Hektor is a Graffiti Output Device.  … Hektor consists of a suitcase which contains two electric motors, a spray-can holder, toothed belts, cables, a strong battery and a circuit board which is connected to a laptop and controls the machine. The motors that are mounted onto the wall suspend the can holder through the toothed belts and define its position by changing the length of these belts.

Think vector images transferred to a wall by motor.  There’s great documentation, images and movies at their site.

November 09, 2004

amazonian diversity

Two signs that Amazon has a very diverse set of talent:  Amazon Theater (“a series of five original short films available exclusively at as a free gift to our customers”) and the Amazon Simple Queue Service (“a reliable, highly scalable hosted queue for buffering messages between distributed application components”).  There’s a joke in there somewhere about queuing up for the theater, but I’ll leave that exercise to the reader.

November 05, 2004

what you see is what you get.

Just can’t tell you how excited I am about this

If there’s anything that the current batch of web apps is teaching us, it’s that the tiniest details of interaction ergonomics can have a great deal of influence over how apps get used.  That’s not to say that WYSIWYG post editing and integrated spell checking are by any stretch of the imagination “tiny details.”  But the team has paid a tremendous amount of attention to the fit and finish of the new post editing screen, and now I can only hope that our customers will continue their tradition of piping up with feedback and suggestions so that we can make it better.

November 03, 2004


Well, that was a let down…but not terribly surprising. While full of hope, there hadn’t been much polling data to support a Kerry victory. The early returns showing incredibly strong turnout amongst young voters and their support for the dems was heartening, but Rove’s “get out the evangelicals” strategy paid off. Here’s to four more years of open disdain for “reality-based” viewpoints. Whee!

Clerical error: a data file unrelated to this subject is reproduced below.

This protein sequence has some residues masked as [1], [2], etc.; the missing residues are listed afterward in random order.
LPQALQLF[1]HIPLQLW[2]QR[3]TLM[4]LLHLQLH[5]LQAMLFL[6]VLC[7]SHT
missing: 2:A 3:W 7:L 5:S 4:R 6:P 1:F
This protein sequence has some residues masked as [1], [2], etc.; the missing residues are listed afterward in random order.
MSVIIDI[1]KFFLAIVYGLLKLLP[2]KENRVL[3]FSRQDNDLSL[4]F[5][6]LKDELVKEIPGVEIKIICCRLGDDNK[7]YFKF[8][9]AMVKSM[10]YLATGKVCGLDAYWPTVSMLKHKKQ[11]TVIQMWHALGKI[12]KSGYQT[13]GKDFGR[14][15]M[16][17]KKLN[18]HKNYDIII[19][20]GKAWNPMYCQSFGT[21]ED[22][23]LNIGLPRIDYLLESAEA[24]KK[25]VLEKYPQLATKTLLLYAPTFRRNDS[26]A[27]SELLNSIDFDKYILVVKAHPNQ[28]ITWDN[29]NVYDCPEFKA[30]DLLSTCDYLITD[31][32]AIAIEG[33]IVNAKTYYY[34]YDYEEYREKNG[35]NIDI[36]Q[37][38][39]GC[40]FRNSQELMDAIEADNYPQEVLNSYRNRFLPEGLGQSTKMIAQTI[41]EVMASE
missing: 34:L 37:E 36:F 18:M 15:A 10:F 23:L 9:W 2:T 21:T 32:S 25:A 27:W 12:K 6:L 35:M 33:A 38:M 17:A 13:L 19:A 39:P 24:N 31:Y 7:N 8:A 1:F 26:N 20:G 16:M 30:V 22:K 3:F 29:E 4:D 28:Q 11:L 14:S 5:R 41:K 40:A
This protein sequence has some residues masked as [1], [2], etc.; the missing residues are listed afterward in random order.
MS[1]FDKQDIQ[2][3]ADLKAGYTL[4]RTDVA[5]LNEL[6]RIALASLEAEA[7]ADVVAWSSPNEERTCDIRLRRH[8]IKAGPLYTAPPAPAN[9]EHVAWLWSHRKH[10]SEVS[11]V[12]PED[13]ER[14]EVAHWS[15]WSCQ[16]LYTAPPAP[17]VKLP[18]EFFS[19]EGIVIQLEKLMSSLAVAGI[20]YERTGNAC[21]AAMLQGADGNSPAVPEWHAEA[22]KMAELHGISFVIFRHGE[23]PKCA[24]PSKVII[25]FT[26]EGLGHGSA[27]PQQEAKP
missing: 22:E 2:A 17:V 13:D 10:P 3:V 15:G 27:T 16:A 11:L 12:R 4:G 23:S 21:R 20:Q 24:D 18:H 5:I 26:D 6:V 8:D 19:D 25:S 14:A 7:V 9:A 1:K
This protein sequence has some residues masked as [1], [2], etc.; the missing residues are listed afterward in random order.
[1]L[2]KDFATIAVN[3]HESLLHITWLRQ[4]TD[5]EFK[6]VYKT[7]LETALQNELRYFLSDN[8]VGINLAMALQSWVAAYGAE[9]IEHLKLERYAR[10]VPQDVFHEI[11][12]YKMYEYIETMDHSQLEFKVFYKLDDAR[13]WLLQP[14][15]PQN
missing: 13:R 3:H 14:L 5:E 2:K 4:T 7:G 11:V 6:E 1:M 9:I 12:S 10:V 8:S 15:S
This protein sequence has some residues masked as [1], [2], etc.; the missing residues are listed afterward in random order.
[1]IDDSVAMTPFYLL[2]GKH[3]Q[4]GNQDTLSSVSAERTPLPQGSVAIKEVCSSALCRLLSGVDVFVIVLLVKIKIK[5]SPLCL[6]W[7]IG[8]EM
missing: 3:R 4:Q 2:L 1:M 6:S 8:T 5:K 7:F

While I hate to see the minority leader lose his job, I’m not that disappointed by Daschle’s defeat. But the thing that’s really killing me this morning is Colorado’s electoral college reform going down the tubes. Sure, we now have a president who won both the popular vote and the electoral college vote, but the campaign process will continue to suffer from the focus on disproportionately “important” states like Ohio. My brother Jason, who’s an expat living in Mexico City, was quoted in the Mexican edition of the Herald today…

“The United States has been preaching to the world that freedom is the result of democracy, and look at us,” said Jason Sippey, an executive working in Mexico originally from Chicago. “The electoral college has let a lot of people down, the focus on swing states has kept a lot of important issues like infrastructure, immigration and the environment out of the debate.”


At least locally there was some sanity. California will fund stem cell research, Alameda approved a small increase to property taxes to fund public transit, and Berkeley won’t provide public financing for mayoral campaigns (but will switch them to coincide with US general elections every four years).